How many dives does it take for one to be competent?

How many dives does it take to be competent?

  • 100+

    Votes: 52 60.5%
  • 200+

    Votes: 18 20.9%
  • 300+

    Votes: 7 8.1%
  • 400+

    Votes: 0 0.0%
  • 500+

    Votes: 9 10.5%

  • Total voters
    86

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ATJ

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In a lot of ways, I am jealous of new divers. Chances are they are going to see or do something on their next dive that they have never seen before

After a bunch of dives in the same place, you pretty much know you are not going to see something much different than the last 20 dives. Part of you hopes something "unusual" happens, but you also hope the unusual isn't some weird incident or accident. Sorta like... I hope I see a really unusual fish this dive; God I hope it isn't a hungry great white.
Actually, I have found that to some extent the exact opposite happens.

I have a couple of sites that I dive regularly: every weekend for the last 10 or so years. I'm still seeing new species or new sightings of species. It doesn't happen every dive but it does happen a multiple times each year. I even coauthored a paper describing a new species of pipefish in waters right off Sydney!

Just this year:
* I saw my first Mother-of-Pearl Pipefish
* I saw my first juvenile Red Wide-bodied Pipefish (the pipefish I codescribed)
* I saw full courtship in a pair of Pot-bellied Seahorses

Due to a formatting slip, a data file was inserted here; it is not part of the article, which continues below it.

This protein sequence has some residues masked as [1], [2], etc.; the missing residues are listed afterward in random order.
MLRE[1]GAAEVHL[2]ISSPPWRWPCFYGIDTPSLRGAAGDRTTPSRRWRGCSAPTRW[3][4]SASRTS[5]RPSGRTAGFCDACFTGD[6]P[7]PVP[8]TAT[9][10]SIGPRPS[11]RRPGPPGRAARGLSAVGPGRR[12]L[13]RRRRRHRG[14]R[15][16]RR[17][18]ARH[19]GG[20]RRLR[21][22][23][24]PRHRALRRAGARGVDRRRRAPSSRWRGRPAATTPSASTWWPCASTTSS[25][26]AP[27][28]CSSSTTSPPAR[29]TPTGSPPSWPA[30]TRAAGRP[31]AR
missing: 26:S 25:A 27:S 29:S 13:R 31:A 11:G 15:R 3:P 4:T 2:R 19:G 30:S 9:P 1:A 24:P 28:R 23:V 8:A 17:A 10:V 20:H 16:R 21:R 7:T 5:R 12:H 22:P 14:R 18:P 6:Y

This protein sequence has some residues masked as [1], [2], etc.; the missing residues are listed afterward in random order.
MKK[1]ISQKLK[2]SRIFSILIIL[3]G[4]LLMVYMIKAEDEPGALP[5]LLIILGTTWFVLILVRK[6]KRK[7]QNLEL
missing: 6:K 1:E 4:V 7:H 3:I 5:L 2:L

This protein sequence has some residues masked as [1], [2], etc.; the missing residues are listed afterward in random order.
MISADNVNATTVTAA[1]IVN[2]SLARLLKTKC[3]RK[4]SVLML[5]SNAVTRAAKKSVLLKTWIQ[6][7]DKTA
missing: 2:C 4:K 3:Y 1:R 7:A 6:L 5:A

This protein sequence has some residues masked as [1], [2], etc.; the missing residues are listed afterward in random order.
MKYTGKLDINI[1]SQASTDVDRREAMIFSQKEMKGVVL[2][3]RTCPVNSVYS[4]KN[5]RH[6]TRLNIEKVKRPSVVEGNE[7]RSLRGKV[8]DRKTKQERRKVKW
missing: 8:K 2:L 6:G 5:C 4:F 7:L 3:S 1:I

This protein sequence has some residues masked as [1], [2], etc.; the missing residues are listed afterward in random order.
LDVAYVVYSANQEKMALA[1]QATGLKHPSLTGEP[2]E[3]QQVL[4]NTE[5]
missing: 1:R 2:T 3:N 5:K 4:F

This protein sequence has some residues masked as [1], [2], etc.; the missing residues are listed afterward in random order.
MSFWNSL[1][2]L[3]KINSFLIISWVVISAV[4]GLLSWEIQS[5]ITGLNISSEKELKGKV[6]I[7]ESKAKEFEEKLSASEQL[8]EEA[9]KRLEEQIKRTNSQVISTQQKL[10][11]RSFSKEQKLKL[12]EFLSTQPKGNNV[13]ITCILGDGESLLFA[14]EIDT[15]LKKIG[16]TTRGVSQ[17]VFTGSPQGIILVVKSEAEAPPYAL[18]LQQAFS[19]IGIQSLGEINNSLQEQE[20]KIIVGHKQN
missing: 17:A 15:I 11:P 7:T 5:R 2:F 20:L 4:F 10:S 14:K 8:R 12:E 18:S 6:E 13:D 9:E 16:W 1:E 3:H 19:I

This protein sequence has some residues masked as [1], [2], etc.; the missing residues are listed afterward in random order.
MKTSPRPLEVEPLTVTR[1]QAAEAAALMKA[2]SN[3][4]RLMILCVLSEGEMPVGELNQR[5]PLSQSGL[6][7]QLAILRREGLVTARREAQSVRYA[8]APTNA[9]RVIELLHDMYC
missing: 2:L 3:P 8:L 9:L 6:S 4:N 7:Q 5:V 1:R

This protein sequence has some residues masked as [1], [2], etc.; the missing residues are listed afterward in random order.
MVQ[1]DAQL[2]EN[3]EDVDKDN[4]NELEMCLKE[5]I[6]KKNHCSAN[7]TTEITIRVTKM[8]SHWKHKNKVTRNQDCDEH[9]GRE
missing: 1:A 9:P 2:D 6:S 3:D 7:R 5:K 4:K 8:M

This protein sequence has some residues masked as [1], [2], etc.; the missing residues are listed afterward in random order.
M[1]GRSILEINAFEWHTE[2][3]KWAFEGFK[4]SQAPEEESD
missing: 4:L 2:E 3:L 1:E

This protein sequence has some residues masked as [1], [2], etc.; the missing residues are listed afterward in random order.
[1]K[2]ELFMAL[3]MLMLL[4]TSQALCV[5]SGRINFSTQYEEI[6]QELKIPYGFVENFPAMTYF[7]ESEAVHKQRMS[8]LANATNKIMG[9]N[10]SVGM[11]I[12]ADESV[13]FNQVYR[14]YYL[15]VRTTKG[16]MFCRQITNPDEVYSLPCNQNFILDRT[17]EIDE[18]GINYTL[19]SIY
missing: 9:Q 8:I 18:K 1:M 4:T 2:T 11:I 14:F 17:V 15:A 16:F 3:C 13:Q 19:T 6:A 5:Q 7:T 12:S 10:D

* I saw my first eagle ray in Sydney
 

TMHeimer

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I think it may have to do with your mindset. Being a shell collector, Nova Scotia isn't the greatest place for that. A few cold water species that are quite nice. Then you dive the same sites over & over. The choice is get frustrated and quit, or take solace that at least you speared a flounder for dinner. The next time there may be a shell worthy of the collection. In fact I did find several American Pelican Foots recently. And have yet to find and adult N.E. Neptune. Gotta think positive.
 

ATJ

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Actually, I have found that to some extent the exact opposite happens.
By the way, for me, and to get back to the topic of the thread, this has a lot to do with competency in the water.

It's like going for a walk in the park. You know how to walk so you don't have to think about that. You know your way to the park so you just go there. This leaves you free to concentrate on observing things and you think less about the method. Same as driving a car. After a while you don't have to think about braking, accelerating, changing gears, etc.